Foodie Gift Ideas for Kids Teeny to Teen and Beyond

Raising a little foodie or loving an adult foodie may find you reaching outside the toy and sock options as you holiday shop this year. As someone who loves to cook, and one who wants to nurture that in her own children, I have come up with some of my top foodie gift ideas for kids teeny to teen, as well a few for that special adult.

Unique Plates and Utensils

Young eaters of all ages and stages enjoy seeing a meal arranged on a fun plate that actually encourages them to play with their food. We’ve found a construction-themed plate and tools to be a great way to get our picky eater to “shovel” the food into his mouth. Modern Natural Baby in Ferndale has a variety of options for babies and young kids alike in-store and online. You’ll find everything from dinnerware sets in different themes to fun placemats from toxin-free baby spoons to suction bowls and more.

Safety Step Stools

For our smaller kitchen helpers, a step stool that will allow them to safely work at countertop height is a wonderful way to make them feel included. When gifting this to a younger child, you will get several years of use, so you want something that’s going to be durable as well as fit the style of your kitchen. With steps and handles, they do have a rather large footprint. This folding stool tucks away and even comes with a few bonus features. Target carries a more budget-friendly option in a range of colors. For an extra-special homemade version, follow these plans to build your own– or hand off to a grandparent who may take more pleasure in completing such a task.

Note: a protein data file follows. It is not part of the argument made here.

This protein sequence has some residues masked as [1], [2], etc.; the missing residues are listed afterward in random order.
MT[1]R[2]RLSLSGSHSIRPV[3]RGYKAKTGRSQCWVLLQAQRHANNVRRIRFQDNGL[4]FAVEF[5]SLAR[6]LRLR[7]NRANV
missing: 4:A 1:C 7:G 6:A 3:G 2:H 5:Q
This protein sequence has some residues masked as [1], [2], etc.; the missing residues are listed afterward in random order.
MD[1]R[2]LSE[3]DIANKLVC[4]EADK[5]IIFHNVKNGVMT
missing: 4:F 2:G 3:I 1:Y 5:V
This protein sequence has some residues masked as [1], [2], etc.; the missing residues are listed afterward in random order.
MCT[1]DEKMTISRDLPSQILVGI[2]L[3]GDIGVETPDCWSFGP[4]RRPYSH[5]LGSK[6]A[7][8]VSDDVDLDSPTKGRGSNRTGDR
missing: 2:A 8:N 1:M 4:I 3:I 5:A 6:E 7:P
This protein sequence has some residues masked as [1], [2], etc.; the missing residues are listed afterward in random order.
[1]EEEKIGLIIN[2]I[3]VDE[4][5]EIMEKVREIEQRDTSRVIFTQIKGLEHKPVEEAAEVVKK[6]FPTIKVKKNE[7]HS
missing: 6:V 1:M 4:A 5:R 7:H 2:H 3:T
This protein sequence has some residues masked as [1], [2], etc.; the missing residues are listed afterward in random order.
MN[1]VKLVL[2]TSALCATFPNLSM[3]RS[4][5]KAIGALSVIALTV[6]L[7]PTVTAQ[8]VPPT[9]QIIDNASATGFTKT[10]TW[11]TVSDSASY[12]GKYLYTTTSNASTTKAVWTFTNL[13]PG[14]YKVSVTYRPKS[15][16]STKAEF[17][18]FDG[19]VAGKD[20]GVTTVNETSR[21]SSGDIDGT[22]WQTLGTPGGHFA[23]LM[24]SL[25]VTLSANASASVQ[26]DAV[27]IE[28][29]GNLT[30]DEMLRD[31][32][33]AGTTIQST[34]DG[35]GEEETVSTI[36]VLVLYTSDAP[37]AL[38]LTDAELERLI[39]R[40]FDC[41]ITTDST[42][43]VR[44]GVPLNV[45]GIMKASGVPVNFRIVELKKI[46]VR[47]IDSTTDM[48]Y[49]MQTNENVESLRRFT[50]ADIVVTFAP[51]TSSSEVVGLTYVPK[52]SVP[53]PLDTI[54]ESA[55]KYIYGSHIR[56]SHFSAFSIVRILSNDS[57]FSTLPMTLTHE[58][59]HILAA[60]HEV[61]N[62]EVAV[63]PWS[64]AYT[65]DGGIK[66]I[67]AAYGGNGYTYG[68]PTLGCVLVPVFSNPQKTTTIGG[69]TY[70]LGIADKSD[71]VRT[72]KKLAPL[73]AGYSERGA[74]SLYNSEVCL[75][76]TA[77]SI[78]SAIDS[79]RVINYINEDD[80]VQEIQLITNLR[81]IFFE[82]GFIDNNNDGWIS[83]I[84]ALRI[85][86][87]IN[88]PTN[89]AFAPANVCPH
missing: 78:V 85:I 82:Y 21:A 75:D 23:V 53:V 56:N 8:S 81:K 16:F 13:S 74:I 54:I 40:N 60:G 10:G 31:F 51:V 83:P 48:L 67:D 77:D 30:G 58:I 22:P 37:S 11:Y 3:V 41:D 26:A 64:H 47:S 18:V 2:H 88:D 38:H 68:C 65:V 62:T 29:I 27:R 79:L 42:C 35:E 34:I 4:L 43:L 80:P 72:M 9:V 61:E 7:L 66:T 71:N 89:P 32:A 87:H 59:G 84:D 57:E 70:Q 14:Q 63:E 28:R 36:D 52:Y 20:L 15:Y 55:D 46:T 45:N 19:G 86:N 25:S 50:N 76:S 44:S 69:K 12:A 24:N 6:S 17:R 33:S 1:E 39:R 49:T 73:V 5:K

Personalized Aprons

An apron with your name on it clearly means you’re legit. Team aprons or hand-me-downs from someone special, like my daughter’s from her great grandma, illustrate to kids that they have officially earned a spot in the kitchen. Have a Cricut or know someone who does? Blank aprons can be found on Amazon for a simple, low-cost option, with the added bonus of being homemade. Let local crafter Growing Roots do the work for you by choosing from her array of apron options.

For the big foodie: I absolutely drooled when I stumbled across the Detroit Denim Company’s high quality and functional chef aprons. Any person who spends time in a kitchen would want to wear one of these. (Note to my husband: yes, this includes me.)

Knives and Tools

Knife skills are, hands-down, one of the most important things to learn in the kitchen. Ease your fears and move past the butter-knife stage with any number of silicone blades that are totally safe for little fingers. We have found our kids really take ownership in the kitchen with a few of their very own spatulas, stirring spoons, rolling pins, etc. Check out Wisconsin-based Curious Chef for kid-safe knives and more.

For the big foodie: Think outside the box and look for something unique like Damascus steel knives or specialty baking tools. Peep the collection and note what’s missing– don’t try to replace or improve upon your loved one’s favorites. If you’re looking to induce tears of joy at opening, splurge on a hand-made prize of a knife from Detroit Knife Company.